Audio-level watermarking complements video watermarking, helps prevent piracy of theatrical releases

video watermarking


Audio-level analog watermarking is a robust form of anti-piracy technology which detects an imperceptible audio watermark embedded in the soundtrack of audio or video content and prevents any unauthorized content from playing back. Audio watermarking has, thus, become a potent force to negate digital-to-analog (D/A) and analog-to-digital (A/D) attacks employed by pirates of premium video content at will.

The change in the digital distribution landscape with the emergence of OTT platforms and premium content delivery networks, including how films are being served and played in cinemas, has made it necessary to have audio watermarking in the arsenal to deal with piracy attacks on premium video content effectively. The inserted audio watermark should be robust enough to handle desynchronization attacks, such as cropping, and sophisticated audio processing operations, like time-scale modification.

Premium content with audio watermarking – which is used alongside video watermarking – tends to become useless when a signal relays over a public announcement system with a microphone tapping it. One of the most prevalent ways to implement such schemes is using the spread spectrum watermarking (SSW) method. It essentially requires sending a narrow band signal across a large bandwidth, such that the signal energy is undetectable in any frequency. Destroying such a watermark requires adding noise of considerable magnitude across all frequency bands, which in essence, renders the accompanying premium video content useless.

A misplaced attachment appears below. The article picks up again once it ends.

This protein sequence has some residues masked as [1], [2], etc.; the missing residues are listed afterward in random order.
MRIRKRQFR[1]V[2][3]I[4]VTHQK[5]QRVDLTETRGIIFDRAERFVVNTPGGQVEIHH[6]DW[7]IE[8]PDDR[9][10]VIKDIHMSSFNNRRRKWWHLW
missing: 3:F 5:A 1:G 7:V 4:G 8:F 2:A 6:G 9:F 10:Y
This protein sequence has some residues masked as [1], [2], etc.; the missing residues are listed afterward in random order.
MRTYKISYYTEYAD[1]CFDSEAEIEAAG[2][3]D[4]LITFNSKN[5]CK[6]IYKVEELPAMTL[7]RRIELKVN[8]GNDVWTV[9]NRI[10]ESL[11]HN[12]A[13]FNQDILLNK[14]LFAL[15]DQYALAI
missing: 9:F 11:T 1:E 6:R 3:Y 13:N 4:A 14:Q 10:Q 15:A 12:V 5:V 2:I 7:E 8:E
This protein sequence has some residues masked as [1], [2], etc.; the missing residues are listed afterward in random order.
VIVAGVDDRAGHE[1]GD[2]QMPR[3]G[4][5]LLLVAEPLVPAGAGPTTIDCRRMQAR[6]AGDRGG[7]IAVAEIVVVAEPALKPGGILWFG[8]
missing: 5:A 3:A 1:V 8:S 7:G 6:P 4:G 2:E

With the emergence of OTT and VoD services in a big way, it has become mandatory for all devices to include audio watermarking to ensure an additional security layer on DRM protected content and maintain robustness. This technology helps content owners defeat A/D or D/A attacks, ensure end-to-end content security, and complement video watermarking in a big way.

At the core, audio watermarking solutions has to trade off between the process robustness and acceptable levels of acoustic perceptibility. The technology’s implementation has made it possible to track any malfeasance in theatrical releases throughout the movie distribution network.

Advanced access content system (AACS) is a standard for the DRM technology and content distribution to restrict illegal copying and distribution of premium content. Watermark detection in the analog audio of legible copies of theatrical releases differentiates it from illegal copies which do not have matching AACS key or watermark.

In summary, audio watermarking technology enables end-to-end copyright protection and ownership verification. No wonder it figures among one of the most widely studied and evolving technology spaces to help Hollywood studios safeguard their theatrical releases from pirates.

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